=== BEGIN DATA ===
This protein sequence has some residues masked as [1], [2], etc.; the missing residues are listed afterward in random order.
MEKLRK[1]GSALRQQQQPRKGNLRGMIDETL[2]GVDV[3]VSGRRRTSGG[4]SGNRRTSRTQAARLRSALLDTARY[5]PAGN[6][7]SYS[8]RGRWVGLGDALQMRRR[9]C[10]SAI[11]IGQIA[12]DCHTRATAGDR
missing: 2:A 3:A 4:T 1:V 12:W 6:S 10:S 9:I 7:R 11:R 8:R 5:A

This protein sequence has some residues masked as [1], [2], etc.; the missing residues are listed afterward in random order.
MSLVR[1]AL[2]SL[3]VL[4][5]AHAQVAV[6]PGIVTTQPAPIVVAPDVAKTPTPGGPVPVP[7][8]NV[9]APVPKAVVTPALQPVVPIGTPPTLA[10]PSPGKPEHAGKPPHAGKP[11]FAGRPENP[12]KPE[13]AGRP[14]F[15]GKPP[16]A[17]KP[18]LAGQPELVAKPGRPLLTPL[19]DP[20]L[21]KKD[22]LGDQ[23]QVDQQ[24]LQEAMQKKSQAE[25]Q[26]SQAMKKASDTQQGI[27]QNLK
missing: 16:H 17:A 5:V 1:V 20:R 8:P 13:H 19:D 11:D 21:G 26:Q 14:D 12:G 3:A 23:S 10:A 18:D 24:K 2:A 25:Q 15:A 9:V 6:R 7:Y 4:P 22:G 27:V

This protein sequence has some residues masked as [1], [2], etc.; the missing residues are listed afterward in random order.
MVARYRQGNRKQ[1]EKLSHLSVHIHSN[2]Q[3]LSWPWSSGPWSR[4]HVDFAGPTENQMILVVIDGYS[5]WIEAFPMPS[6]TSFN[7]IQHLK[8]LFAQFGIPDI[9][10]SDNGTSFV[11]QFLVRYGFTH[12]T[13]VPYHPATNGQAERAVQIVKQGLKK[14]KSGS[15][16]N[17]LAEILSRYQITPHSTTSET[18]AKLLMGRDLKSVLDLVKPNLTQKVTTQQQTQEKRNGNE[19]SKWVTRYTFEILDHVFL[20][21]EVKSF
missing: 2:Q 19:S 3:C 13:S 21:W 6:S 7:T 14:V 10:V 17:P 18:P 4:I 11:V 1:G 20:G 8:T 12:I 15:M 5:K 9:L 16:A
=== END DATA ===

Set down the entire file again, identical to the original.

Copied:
This protein sequence has some residues masked as [1], [2], etc.; the missing residues are listed afterward in random order.
MEKLRK[1]GSALRQQQQPRKGNLRGMIDETL[2]GVDV[3]VSGRRRTSGG[4]SGNRRTSRTQAARLRSALLDTARY[5]PAGN[6][7]SYS[8]RGRWVGLGDALQMRRR[9]C[10]SAI[11]IGQIA[12]DCHTRATAGDR
missing: 2:A 3:A 4:T 1:V 12:W 6:S 10:S 9:I 7:R 11:R 8:R 5:A

This protein sequence has some residues masked as [1], [2], etc.; the missing residues are listed afterward in random order.
MSLVR[1]AL[2]SL[3]VL[4][5]AHAQVAV[6]PGIVTTQPAPIVVAPDVAKTPTPGGPVPVP[7][8]NV[9]APVPKAVVTPALQPVVPIGTPPTLA[10]PSPGKPEHAGKPPHAGKP[11]FAGRPENP[12]KPE[13]AGRP[14]F[15]GKPP[16]A[17]KP[18]LAGQPELVAKPGRPLLTPL[19]DP[20]L[21]KKD[22]LGDQ[23]QVDQQ[24]LQEAMQKKSQAE[25]Q[26]SQAMKKASDTQQGI[27]QNLK
missing: 16:H 17:A 5:V 1:V 20:R 8:P 13:H 19:D 11:D 21:G 26:Q 14:D 12:G 3:A 23:S 10:A 18:D 24:K 2:A 25:Q 15:A 9:V 6:R 7:Y 4:P 22:G 27:V

This protein sequence has some residues masked as [1], [2], etc.; the missing residues are listed afterward in random order.
MVARYRQGNRKQ[1]EKLSHLSVHIHSN[2]Q[3]LSWPWSSGPWSR[4]HVDFAGPTENQMILVVIDGYS[5]WIEAFPMPS[6]TSFN[7]IQHLK[8]LFAQFGIPDI[9][10]SDNGTSFV[11]QFLVRYGFTH[12]T[13]VPYHPATNGQAERAVQIVKQGLKK[14]KSGS[15][16]N[17]LAEILSRYQITPHSTTSET[18]AKLLMGRDLKSVLDLVKPNLTQKVTTQQQTQEKRNGNE[19]SKWVTRYTFEILDHVFL[20][21]EVKSF
missing: 2:Q 19:S 3:C 13:S 21:W 6:S 7:T 14:V 10:V 17:P 18:P 4:I 11:V 1:G 20:G 8:T 12:I 15:M 5:K 9:L 16:A